Most of us have a Facebook account, and chances are, your mom does too. Furthermore, I’m willing to bet neither of you have login alerts or approvals set on your account, and you probably don’t know what they are or why they’re important. Hopefully, by the end of this article, we’ll fix that for both of you.
We’ve talked about Two-Factor Authentications in the past (here’s the link), and in a nutshell, it’s requiring two steps to log into your account, for extra security (requiring you to know your password and requiring you to type in a code from your cell phone). It’s super important to enable for multiple reasons, but mainly because most of us use the same password at multiple websites. Every few weeks we’re hearing about another website security breach where usernames and passwords are compromised. What if that website that was hacked uses your same username and password as your Facebook site? Take it one step further and consider the many times you sign up for a new account online and instead of requiring you to create a whole new account, you can just “sign in with my Facebook account” (which essentially makes you a new account with your Facebook credentials). Hopefully now you see the severity of the issue.
Enough about WHY it’s important to set up….let’s talk about HOW to set it up. Go to Facebook.com, login, and click the blue gear icon in the top-right corner, and then click on your ‘Account Settings’ menu. Then, select the ‘Security’ section from the navigation menu on the left-hand side of the screen, and switch the trigger on for ‘Login Alerts’, and ‘Login Approvals’. Facebook will walk you through the setup for Login Approvals (their name for two-factor authentication)- so have your smartphone handy and the Facebook app installed. As far as security, you can have Facebook either text you a code when you need to login (SMS), or use their built in Code Generator in their app to get a code when you need one. Whatever you choose, once this is set up, if you log into Facebook from a NEW machine or device, it will require BOTH your regular password, and this extra numerical security code in order to work- adding a strong extra layer of security to your account.
If you need assistance setting this up, check out Facebook’s walkthrough here, or Tech Republic’s more detailed walkthrough here. Of course, Canyonero can always take care of this for you this as well. In light of the holiday season upon us, we would like to ask that if you’re traveling home for Thanksgiving, and you’re in that turkey coma after dinner, remember this article and consider spending a few minutes helping your parents or less-techy friends and relatives set this up.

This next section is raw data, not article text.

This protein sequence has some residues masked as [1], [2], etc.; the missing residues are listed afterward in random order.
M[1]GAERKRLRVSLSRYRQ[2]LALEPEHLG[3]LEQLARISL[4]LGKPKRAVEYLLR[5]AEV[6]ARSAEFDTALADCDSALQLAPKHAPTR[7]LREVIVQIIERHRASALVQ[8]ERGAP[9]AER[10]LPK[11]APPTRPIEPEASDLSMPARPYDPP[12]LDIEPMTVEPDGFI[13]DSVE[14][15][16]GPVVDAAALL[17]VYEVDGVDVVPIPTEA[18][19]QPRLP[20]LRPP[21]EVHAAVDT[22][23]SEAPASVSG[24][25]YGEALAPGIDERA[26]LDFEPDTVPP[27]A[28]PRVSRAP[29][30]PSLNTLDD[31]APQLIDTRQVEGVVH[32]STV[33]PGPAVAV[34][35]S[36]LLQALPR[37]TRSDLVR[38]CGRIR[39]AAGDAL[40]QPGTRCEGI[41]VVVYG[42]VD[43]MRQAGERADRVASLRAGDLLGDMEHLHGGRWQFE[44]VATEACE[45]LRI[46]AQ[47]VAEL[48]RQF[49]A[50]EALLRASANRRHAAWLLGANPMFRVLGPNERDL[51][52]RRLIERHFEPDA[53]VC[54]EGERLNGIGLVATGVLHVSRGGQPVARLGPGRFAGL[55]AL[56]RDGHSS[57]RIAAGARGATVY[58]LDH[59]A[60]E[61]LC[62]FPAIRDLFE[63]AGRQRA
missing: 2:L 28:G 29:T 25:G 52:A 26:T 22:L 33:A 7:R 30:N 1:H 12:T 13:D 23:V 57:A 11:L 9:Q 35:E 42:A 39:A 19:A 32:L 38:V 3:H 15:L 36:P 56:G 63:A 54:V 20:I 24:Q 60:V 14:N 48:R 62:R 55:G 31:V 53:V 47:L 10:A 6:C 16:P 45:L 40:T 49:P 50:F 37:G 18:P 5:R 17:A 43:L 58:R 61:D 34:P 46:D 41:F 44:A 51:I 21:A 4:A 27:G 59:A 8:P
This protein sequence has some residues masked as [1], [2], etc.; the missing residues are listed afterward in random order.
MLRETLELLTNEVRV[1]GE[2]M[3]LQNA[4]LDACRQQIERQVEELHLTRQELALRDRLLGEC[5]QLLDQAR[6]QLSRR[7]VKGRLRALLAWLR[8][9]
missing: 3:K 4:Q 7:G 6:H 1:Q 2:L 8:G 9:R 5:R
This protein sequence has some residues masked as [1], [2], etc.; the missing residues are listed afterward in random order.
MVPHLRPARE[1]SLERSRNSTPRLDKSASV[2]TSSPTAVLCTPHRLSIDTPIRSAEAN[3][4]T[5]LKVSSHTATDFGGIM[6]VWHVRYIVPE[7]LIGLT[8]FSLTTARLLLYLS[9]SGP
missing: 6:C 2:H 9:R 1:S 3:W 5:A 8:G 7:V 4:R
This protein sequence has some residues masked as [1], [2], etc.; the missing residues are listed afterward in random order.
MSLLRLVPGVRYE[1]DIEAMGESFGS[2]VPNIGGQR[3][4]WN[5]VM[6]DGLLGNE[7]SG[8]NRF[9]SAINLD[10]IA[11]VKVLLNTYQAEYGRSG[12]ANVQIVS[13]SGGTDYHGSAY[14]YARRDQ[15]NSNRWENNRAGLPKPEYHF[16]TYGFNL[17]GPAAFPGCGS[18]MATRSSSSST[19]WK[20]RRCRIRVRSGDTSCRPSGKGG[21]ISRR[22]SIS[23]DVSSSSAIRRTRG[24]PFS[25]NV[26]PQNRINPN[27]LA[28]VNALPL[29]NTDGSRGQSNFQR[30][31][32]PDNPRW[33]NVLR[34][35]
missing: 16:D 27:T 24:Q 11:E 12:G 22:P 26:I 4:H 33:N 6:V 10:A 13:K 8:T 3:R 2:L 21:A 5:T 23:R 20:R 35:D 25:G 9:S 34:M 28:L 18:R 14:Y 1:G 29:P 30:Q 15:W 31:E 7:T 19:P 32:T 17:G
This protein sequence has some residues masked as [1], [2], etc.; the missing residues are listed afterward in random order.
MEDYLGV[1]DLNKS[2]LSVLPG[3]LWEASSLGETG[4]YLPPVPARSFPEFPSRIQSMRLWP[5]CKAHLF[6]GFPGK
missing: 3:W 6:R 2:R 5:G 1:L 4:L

Chances are, you have multiple email addresses, or you’re contemplating moving from one address to another. In this day and age, managing multiple email addresses is becoming more and more cumbersome, and it’s important to avoid having to check multiple locations and have everything in one mailbox that’s specifically for you. So, here are some steps to help you create a single new email home (or tweak one you already have) to be a smart, permanent choice.
- Choose A Permanent Service. One of the biggest problems we see is when someone uses a “comcast.net” email address for several years, and then switches their internet service provider, therefore losing the email address. If you choose to use a universal, free email address, from the start (i.e. gmail.com, yahoo.com, outlook.com), those will work forever, regardless of future moves, job changes, and other life changes you may have.
- Be Smart When Picking A Name. This might sound simple, but it’s not always self-explanatory. Choose a name that’s professional, not likely to change, and avoid creating a shared email account with your spouse. You’ll probably have to come up with something very specific, because firstname.lastname@example.org is likely already taken. Avoid making an account like joesmith2016 (since it will look old already next year), and consider joesmith1980 (perhaps the year you were born, married, graduated, etc). Avoid nicknames if you can, as they tend to look less professional on a job application or business card if you ever need to put it there.
- Forward Old Email To The New Account. Most reputable email clients allow you to forward your email to another address, or allow you to import from another email address. If you’re creating a new address, go to the old email system and tell it to forward all email to the new address, or you can also have the new address go “fetch” your old emails. Whether you set it to push or pull your email, test the process by having someone send an email to the old address and make sure it gets to your new address. If you’re moving from a shared email account to two new separate ones, forward emails from the old account to both new addresses, so you can both continue to get emails until everyone adjusts to your email changes.